So it should be no surprise there have been a number of new state solutions that try to do this. Most notably the recent library, Recoil, released by a team at Facebook. It uses state atoms and selectors (lenses) which again are analogous with reactive libraries and update at the component granularity.

// Recoil atom
const count = atom({  key: 'count',  default: 0});

// Recoil selector (derivation)
const double = selector({  key: 'double',  get: ({get}) => get(count) * 2});

// reaction (React always re-renders)
const doubleValue = useRecoilValue(double);

// update atom
const setCount = useSetRecoilState(count);
setCount(c => c + 1);

It’s not React’s official state solution, but we don’t need to see one to understand how MobX’s key advantage has been mostly addressed. Its weakness is now overhead most of the time in the systems coming out of the “new” React. React isn’t done moving along this trajectory either. It should start to be clear the tradeoffs that come with mixing a VDOM with reactivity. Speaking of which…


Vue is another library that rivals React’s popularity and its reaction to hooks was finally exposing their reactivity system. I say "finally" mostly as a reactivity super fan. From the community standpoint, they have actually moved pretty quickly. But for me right from when I first saw Vue, I always hoped they would. I understood that in the name of easiness they wanted to abstract it away.

Reactivity actually carried negative connotations around the time Vue was gaining popularity. Early reactive UI libraries like KnockoutJS were rapidly falling out of favor due to their reliance on “magic” and their notorious unpredictability.

Vue’s focus on easiness would never let them take this path forward. It’s just something innately in its nature, as it grew into popularity by walking a very tight line between other libraries borrowing the best parts while packaging them up in the most consumable way. Vue by its very nature aims to be a safe library so it is challenging for it to shake the boat.

But now we have the Composition API coming in Vue 3 and it’s a big step forward. This is built on a truly reactive approach using proxies and I’ve truly enjoyed seeing how it has been progressing. It’s still early days for the discovery of the best patterns here. As a newcomer to reactivity, it might be the most approachable library and has all the fundamentals.

It isn’t without some of its own interesting quirks. Like their ref‘s which can be used for simple atoms also act as deep proxies when storing objects. This default definitely ensures things will always update but it also brings heaviness when trying to do simple things. There are helpers like toRef which make the move from the proxy reactive back to ref seamlessly. But this is all to support a consistent API where everything is a proxy.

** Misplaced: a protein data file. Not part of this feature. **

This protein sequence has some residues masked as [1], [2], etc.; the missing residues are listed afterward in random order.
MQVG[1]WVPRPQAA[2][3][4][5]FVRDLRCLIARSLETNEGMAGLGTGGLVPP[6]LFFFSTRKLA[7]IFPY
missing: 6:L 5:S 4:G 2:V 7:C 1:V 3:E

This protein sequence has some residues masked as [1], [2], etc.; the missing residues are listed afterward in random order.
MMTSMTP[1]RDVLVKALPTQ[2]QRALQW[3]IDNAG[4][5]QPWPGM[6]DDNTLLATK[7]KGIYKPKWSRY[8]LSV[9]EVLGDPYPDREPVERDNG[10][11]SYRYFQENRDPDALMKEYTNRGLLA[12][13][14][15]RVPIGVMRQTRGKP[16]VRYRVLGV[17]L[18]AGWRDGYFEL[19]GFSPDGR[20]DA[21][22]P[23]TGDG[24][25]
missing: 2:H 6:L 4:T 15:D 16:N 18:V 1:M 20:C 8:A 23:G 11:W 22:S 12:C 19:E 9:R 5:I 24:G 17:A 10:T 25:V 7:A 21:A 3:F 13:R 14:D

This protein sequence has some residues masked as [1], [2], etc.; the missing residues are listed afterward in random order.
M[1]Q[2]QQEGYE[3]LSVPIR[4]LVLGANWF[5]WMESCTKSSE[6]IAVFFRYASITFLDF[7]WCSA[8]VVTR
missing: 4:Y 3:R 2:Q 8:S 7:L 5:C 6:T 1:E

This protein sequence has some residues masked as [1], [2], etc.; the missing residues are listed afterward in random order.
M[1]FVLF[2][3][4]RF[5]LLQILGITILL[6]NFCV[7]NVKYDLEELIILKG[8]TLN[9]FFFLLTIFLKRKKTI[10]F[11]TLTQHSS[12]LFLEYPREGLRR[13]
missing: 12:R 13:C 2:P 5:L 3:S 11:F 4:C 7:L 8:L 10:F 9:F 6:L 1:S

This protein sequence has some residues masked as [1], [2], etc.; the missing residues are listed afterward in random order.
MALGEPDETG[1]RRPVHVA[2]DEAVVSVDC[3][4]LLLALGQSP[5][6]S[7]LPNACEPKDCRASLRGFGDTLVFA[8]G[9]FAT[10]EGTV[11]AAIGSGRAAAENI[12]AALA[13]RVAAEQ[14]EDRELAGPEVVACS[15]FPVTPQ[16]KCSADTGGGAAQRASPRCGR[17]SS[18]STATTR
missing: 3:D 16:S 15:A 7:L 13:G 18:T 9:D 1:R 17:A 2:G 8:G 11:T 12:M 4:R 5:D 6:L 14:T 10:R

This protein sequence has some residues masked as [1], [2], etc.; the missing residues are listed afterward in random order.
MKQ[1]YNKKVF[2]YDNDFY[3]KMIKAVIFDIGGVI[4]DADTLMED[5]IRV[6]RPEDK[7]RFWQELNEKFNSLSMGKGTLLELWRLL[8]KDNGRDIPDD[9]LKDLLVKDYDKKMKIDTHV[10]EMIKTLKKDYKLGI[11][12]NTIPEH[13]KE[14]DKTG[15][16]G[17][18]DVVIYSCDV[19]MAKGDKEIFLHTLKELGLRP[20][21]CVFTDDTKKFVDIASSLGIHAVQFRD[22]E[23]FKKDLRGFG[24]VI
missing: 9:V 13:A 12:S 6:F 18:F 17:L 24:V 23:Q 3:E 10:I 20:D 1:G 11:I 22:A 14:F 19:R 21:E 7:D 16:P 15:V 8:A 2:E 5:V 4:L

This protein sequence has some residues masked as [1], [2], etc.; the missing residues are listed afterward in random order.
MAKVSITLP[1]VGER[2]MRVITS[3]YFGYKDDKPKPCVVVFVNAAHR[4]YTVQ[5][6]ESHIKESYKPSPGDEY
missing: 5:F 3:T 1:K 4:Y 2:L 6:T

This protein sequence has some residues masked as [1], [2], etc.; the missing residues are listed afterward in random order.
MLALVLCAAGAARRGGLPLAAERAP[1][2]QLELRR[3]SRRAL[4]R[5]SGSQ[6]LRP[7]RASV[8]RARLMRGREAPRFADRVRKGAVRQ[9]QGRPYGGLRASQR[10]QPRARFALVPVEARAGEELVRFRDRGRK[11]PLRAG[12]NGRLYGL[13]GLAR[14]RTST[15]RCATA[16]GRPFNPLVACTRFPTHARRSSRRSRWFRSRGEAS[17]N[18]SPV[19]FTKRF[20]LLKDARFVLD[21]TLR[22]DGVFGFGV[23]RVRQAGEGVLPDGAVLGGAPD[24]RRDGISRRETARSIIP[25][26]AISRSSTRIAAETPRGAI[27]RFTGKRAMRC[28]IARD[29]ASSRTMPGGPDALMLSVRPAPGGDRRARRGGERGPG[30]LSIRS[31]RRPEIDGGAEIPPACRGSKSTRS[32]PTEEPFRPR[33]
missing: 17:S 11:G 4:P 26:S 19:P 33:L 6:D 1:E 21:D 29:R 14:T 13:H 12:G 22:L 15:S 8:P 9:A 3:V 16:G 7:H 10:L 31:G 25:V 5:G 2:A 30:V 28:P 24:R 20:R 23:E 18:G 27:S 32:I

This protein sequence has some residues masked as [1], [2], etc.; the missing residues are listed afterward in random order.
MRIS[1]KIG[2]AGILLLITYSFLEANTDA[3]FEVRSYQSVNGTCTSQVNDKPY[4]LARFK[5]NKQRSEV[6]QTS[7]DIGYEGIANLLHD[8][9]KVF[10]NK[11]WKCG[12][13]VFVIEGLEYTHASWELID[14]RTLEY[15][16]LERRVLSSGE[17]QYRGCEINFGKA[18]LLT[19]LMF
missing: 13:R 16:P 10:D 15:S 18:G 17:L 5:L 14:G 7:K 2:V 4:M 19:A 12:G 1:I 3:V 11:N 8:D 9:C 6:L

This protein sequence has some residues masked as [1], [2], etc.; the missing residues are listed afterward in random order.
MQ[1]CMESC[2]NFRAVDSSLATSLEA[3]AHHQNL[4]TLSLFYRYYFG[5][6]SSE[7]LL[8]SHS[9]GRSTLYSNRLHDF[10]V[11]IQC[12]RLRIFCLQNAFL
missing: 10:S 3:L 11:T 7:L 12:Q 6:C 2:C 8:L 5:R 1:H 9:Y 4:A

This has a side effect of a bit of verbosity. Where many libraries use function executions, Vue tags a .value on the end which can’t be renamed or aliased. Still, Vue as a library is learning so I think it is in a good place for people to learn along with it.

// reactive atom
const count = ref(0);

// derivation
const double = computed(() => count.value * 2);

// reaction
watchEffect(() => console.log(double.value));

// update atom

They are also experimenting with more granular updates which is a good start. However, they still are carrying with them the weight of their Virtual DOM. It’s hard to say if they will change their approach as Vue does tend to like to live in that zone in the middle and this gives them the most flexibility. When I asked Evan You, creator of Vue, this question on Twitter he stated as much:

Because Vue allows you to write manual render functions and mix them with template based components. Giving up vdom is giving up an important capability for advanced use cases where logic expression is more important than a bit of perf.

Vue 3 is still a big step forward, as they reduced size by nearly 33% as well as increasing the performance by a similar amount over Vue 2. It’s impressive for a library of this popularity to make improvements of this scale. They’ve even managed to get TypeScript working in their custom template DSL.


Another interesting library is Svelte has really come into its own this year. It has taken the coveted 4th slot for UI libraries in most comparisons. It is definitely the library that carries the most interest and that largely comes from its unique approach of being a compiler. Its ability to build animations into its template syntax continues to be a standout feature along with its ability to produce incredibly small bundle sizes.

The code one writes with Svelte is like its own language:

// reactive atom
let count = 0;

// derivation
$: double = count * 2;

// reaction
$: console.log(double);

// update an atom

You aren’t going to be able to do this with less code than that. Svelte's terseness is impressive. It does have some limitations though.

Without having a proxy or function execution there is no difference except grammar on whether you are dealing with the reactive atom vs the value it contains. We know when assigning we are dealing with the atom. But elsewhere we we can only assume we are reading the value.